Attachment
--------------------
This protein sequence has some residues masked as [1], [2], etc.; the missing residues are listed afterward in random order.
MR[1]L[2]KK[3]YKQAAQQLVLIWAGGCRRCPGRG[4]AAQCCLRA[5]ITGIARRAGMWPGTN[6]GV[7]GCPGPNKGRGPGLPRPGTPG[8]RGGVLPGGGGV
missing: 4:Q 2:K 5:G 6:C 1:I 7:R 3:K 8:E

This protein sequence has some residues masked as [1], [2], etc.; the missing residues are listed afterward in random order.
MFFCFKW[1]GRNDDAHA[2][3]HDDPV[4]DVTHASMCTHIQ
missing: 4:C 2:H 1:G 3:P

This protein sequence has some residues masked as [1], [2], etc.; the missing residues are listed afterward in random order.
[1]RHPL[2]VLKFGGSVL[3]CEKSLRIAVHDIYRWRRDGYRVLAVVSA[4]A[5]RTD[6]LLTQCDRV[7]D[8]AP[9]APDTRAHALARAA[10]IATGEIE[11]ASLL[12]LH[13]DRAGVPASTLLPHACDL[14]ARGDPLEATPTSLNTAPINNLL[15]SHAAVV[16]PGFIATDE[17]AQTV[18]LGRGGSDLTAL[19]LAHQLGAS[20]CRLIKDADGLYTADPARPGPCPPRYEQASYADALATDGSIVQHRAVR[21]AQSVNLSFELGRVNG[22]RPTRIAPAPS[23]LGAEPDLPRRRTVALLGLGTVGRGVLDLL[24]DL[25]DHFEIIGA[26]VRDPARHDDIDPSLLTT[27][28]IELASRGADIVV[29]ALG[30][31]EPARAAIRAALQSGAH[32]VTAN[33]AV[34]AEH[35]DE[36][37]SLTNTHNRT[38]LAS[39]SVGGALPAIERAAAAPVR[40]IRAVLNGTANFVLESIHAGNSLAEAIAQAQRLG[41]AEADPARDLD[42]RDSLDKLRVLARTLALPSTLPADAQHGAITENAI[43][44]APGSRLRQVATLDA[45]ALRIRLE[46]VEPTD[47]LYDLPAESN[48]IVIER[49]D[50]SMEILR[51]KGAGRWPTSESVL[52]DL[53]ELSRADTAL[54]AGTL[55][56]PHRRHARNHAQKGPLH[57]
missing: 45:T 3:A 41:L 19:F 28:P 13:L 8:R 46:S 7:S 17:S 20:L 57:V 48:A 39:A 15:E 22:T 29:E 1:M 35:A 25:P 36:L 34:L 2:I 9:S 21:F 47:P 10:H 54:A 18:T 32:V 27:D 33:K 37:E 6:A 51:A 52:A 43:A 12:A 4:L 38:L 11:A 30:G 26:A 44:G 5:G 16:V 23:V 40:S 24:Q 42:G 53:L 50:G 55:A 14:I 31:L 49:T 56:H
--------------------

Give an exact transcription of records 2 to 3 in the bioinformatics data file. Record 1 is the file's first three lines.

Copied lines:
This protein sequence has some residues masked as [1], [2], etc.; the missing residues are listed afterward in random order.
MFFCFKW[1]GRNDDAHA[2][3]HDDPV[4]DVTHASMCTHIQ
missing: 4:C 2:H 1:G 3:P

This protein sequence has some residues masked as [1], [2], etc.; the missing residues are listed afterward in random order.
[1]RHPL[2]VLKFGGSVL[3]CEKSLRIAVHDIYRWRRDGYRVLAVVSA[4]A[5]RTD[6]LLTQCDRV[7]D[8]AP[9]APDTRAHALARAA[10]IATGEIE[11]ASLL[12]LH[13]DRAGVPASTLLPHACDL[14]ARGDPLEATPTSLNTAPINNLL[15]SHAAVV[16]PGFIATDE[17]AQTV[18]LGRGGSDLTAL[19]LAHQLGAS[20]CRLIKDADGLYTADPARPGPCPPRYEQASYADALATDGSIVQHRAVR[21]AQSVNLSFELGRVNG[22]RPTRIAPAPS[23]LGAEPDLPRRRTVALLGLGTVGRGVLDLL[24]DL[25]DHFEIIGA[26]VRDPARHDDIDPSLLTT[27][28]IELASRGADIVV[29]ALG[30][31]EPARAAIRAALQSGAH[32]VTAN[33]AV[34]AEH[35]DE[36][37]SLTNTHNRT[38]LAS[39]SVGGALPAIERAAAAPVR[40]IRAVLNGTANFVLESIHAGNSLAEAIAQAQRLG[41]AEADPARDLD[42]RDSLDKLRVLARTLALPSTLPADAQHGAITENAI[43][44]APGSRLRQVATLDA[45]ALRIRLE[46]VEPTD[47]LYDLPAESN[48]IVIER[49]D[50]SMEILR[51]KGAGRWPTSESVL[52]DL[53]ELSRADTAL[54]AGTL[55][56]PHRRHARNHAQKGPLH[57]
missing: 45:T 3:A 41:L 19:F 28:P 13:L 8:R 46:S 7:S 17:S 20:L 57:V 48:A 39:A 15:E 22:T 29:E 1:M 35:A 25:P 36:L 34:L 2:I 9:S 21:F 47:P 10:H 54:A 18:T 32:V 27:D 33:K 37:E 6:A 51:A 52:A 43:A 12:A 4:L 38:L 11:A 30:G 26:A 44:G 5:G 16:V 23:V 40:S 24:Q 42:G 53:L 50:G 55:A 14:I 31:L 49:T 56:H